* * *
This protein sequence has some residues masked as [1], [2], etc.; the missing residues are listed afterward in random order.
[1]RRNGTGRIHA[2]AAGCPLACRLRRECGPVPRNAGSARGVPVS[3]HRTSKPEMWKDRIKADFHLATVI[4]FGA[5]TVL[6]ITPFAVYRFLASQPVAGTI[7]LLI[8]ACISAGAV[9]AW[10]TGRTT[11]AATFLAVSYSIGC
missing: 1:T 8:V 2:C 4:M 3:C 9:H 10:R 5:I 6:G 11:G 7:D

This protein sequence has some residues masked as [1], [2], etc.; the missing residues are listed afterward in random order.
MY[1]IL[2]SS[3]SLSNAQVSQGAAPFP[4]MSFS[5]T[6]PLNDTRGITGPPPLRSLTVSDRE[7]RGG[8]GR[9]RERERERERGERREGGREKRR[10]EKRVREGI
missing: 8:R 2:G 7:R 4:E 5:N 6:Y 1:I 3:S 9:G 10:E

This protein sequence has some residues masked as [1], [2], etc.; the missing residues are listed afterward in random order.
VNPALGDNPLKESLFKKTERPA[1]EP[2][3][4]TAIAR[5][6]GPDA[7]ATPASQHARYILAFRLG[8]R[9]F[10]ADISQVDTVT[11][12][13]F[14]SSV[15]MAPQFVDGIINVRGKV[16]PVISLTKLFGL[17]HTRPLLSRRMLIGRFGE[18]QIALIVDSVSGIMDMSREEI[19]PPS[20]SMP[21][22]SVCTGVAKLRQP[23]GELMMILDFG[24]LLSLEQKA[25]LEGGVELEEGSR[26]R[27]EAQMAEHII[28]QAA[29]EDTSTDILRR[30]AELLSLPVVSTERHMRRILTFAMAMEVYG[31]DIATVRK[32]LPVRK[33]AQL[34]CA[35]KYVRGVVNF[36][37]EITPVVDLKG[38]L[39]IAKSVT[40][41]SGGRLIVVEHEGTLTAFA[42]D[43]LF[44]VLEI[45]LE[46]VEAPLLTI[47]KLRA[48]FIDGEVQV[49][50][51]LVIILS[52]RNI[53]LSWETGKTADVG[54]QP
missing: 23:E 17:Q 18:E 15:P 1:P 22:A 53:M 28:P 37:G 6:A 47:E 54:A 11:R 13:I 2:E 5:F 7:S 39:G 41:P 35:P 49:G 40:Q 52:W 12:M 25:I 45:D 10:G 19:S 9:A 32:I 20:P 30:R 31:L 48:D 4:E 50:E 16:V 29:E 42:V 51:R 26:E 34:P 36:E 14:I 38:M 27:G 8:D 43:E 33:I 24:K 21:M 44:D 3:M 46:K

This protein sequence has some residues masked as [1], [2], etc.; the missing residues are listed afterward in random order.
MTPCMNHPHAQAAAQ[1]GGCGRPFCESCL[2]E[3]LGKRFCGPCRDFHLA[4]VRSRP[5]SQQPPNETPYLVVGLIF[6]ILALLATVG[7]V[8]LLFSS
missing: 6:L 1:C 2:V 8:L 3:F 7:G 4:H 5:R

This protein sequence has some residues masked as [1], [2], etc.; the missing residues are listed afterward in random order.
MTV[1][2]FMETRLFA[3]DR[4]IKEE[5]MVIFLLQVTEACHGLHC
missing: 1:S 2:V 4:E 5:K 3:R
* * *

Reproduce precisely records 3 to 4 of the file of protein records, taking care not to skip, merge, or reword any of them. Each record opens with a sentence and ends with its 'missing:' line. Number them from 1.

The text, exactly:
This protein sequence has some residues masked as [1], [2], etc.; the missing residues are listed afterward in random order.
VNPALGDNPLKESLFKKTERPA[1]EP[2][3][4]TAIAR[5][6]GPDA[7]ATPASQHARYILAFRLG[8]R[9]F[10]ADISQVDTVT[11][12][13]F[14]SSV[15]MAPQFVDGIINVRGKV[16]PVISLTKLFGL[17]HTRPLLSRRMLIGRFGE[18]QIALIVDSVSGIMDMSREEI[19]PPS[20]SMP[21][22]SVCTGVAKLRQP[23]GELMMILDFG[24]LLSLEQKA[25]LEGGVELEEGSR[26]R[27]EAQMAEHII[28]QAA[29]EDTSTDILRR[30]AELLSLPVVSTERHMRRILTFAMAMEVYG[31]DIATVRK[32]LPVRK[33]AQL[34]CA[35]KYVRGVVNF[36][37]EITPVVDLKG[38]L[39]IAKSVT[40][41]SGGRLIVVEHEGTLTAFA[42]D[43]LF[44]VLEI[45]LE[46]VEAPLLTI[47]KLRA[48]FIDGEVQV[49][50][51]LVIILS[52]RNI[53]LSWETGKTADVG[54]QP
missing: 23:E 17:Q 18:E 15:P 1:P 22:A 53:M 28:P 37:G 6:A 47:E 54:A 11:R 13:I 2:E 5:F 7:S 39:G 41:P 35:P 49:G 40:Q 52:W 12:M 25:I 45:D 10:G 19:S 9:A 32:I 20:P 30:R 31:L 48:D 4:E 50:E 16:V 29:E 42:V 51:R 26:E 34:P 36:E 14:I 38:M 27:G 8:D 43:E 33:I 24:K 21:M 44:D 3:M 46:K

This protein sequence has some residues masked as [1], [2], etc.; the missing residues are listed afterward in random order.
MTPCMNHPHAQAAAQ[1]GGCGRPFCESCL[2]E[3]LGKRFCGPCRDFHLA[4]VRSRP[5]SQQPPNETPYLVVGLIF[6]ILALLATVG[7]V[8]LLFSS
missing: 6:L 1:C 2:V 8:L 3:F 7:G 4:H 5:R